It has been over three years since Harley Davidson, the all-American motorcycling icon, tooted its horn on Indian shores. In these three years, the company has sold more than 2,000 motorcycles in the country as well-heeled Indians, riding on economic wellbeing, gave expression to childhood dreams. And the company has been encouraged to bring more and more of its product line-up to its local assembly plant, which brings down the excise duty and the ex-showroom cost.
The latest to benefit from this process is the Fat Boy, which is probably the undisputed icon in Harley’s current lineup. The 1,690-cc monster that weighs in at over 300kg is not something that you would want to meet in a dark alley. Or would you? Let us demystify this symbol of US street biking.
The bike we have got is a striking yellow, with generous dollops of chrome. The wheels, for instance, are all-chrome plates with perforations. The exhausts, the body details, the instrument cluster, all are picked out in chrome. The sun is bright, and sitting astride the bike, we can’t look at the bike!
Throw the switch, and press the self starter, and the bike lets out a roar. It is an awesome thing, the roar of the Harley, though many prefer the more sedate exhaust of the Japanese bikes or the more staccato Ducati note. The regular pipes fitted on this bike keep the note street-legal, though there are after-market custom pipes that open up the engine note to the world (and add some power to the gigantic engine). Auto note
The bike has 6 gears (which is proudly proclaimed on the body work) but in our riding conditions, the sixth rarely comes into play. Only on long stretches where one is sure of uninterrupted riding does one get to engage it --- and then a green light comes on to proclaim ‘6’ on the instrument panel.
The speedo is analog, mounted old-style in the middle of the fuel tank. The fuel gauge is on the left, and the petrol cap on the right. There is no rev-meter, by the way.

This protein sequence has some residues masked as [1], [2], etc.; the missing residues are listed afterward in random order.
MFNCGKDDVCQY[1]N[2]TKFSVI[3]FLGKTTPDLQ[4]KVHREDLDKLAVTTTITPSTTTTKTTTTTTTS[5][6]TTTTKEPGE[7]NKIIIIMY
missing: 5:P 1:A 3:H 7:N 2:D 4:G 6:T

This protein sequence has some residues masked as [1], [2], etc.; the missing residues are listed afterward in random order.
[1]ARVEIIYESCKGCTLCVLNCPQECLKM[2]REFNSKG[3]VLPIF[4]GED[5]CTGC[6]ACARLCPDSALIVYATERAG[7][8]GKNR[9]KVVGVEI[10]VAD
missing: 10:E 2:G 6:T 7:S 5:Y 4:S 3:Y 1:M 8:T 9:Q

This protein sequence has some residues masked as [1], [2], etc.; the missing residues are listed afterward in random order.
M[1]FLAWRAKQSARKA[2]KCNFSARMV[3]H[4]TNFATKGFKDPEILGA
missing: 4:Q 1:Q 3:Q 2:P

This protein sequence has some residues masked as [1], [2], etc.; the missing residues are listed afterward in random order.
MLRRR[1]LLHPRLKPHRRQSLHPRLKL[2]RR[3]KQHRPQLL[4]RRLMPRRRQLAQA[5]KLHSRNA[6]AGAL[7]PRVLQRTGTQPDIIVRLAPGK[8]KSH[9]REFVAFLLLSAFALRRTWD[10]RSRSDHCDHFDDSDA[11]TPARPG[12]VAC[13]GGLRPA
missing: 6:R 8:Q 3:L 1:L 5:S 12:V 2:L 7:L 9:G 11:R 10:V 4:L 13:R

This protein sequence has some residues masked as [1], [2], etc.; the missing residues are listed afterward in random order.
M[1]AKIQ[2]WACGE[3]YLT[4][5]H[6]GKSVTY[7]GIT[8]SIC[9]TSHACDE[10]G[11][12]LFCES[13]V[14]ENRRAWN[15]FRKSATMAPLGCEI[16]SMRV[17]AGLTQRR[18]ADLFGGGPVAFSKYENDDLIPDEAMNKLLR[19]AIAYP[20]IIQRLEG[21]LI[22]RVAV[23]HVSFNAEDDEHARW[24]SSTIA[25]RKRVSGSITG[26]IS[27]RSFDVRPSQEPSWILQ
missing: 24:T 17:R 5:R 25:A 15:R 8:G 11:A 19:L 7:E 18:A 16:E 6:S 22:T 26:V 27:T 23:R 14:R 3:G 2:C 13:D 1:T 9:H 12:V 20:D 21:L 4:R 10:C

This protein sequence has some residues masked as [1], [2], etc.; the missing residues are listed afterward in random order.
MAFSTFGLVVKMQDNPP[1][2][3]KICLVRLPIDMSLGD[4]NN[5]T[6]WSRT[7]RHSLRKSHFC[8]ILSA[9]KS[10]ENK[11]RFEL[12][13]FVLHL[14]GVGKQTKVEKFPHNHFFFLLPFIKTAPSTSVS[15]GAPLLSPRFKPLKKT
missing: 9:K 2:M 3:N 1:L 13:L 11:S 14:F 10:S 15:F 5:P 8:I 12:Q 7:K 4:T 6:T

Let us rev it up a bit, put it in gear, and see what it can do.
Despite the big engine, the weight and the big tyres ensure that the bike doesn’t jump around. The take off is more or less sedate, and one is assured that this bike, a cruiser at heart, can handle low speed conditions adequately. The road curves sharply, and as we bank, we come up short. A-ha! The generous foot-rest (not a peg, this. A full-fledged footboard) has made contact with the road. Essentially, this lady does not take kindly to being thrown around corners. We need to get intimate with her ways.
Within five minutes we get into a shocker of a situation as a tractor trolley cuts on to the road blindly. Braking and shifting to the other side of the road, one realises that the brakes have been tuned rather spongily for Delhi conditions. Point to note. Automotive Scrabble
Several short and long rides later, it is time to make an audit.
Speed: The claimed top-speed is 170 kph. We would not like to test that out. We did push to about 140-150, but the wind hammering away at the hands and the chest (this is a naked cruiser, right?) left us rather bruised. At about 120 kph, one felt that it could go on forever, no problems.
Handling: The tyres are fat, and the suspension soaked up most things we threw at it. Not a good feeling on gravel or sand. It needs real roads. Cornering, as we mentioned, is a no-no. In traffic, the low seat-height is a blessing, for otherwise taking it through would be heavy labour. And yes, the all-American butt-rest leaves the rider satisfied, though if a pillion is regular, we may need to get another seat.
Ooomph-factor: One man stopped us to take a picture on his cellphone. With all that chrome, it sure is hard to miss. That, in fact, would be the main reason to buy this bike.
Last but not least, kitna deti hai: The company claims a combined city/highway fuel consumption of about 18 km per litre. Considering that the engine is the size of a mid-sized sedan, that would be about par for the course. If we observe speed-limits, no reason not to get that and even better. We came away reasonably satisfied.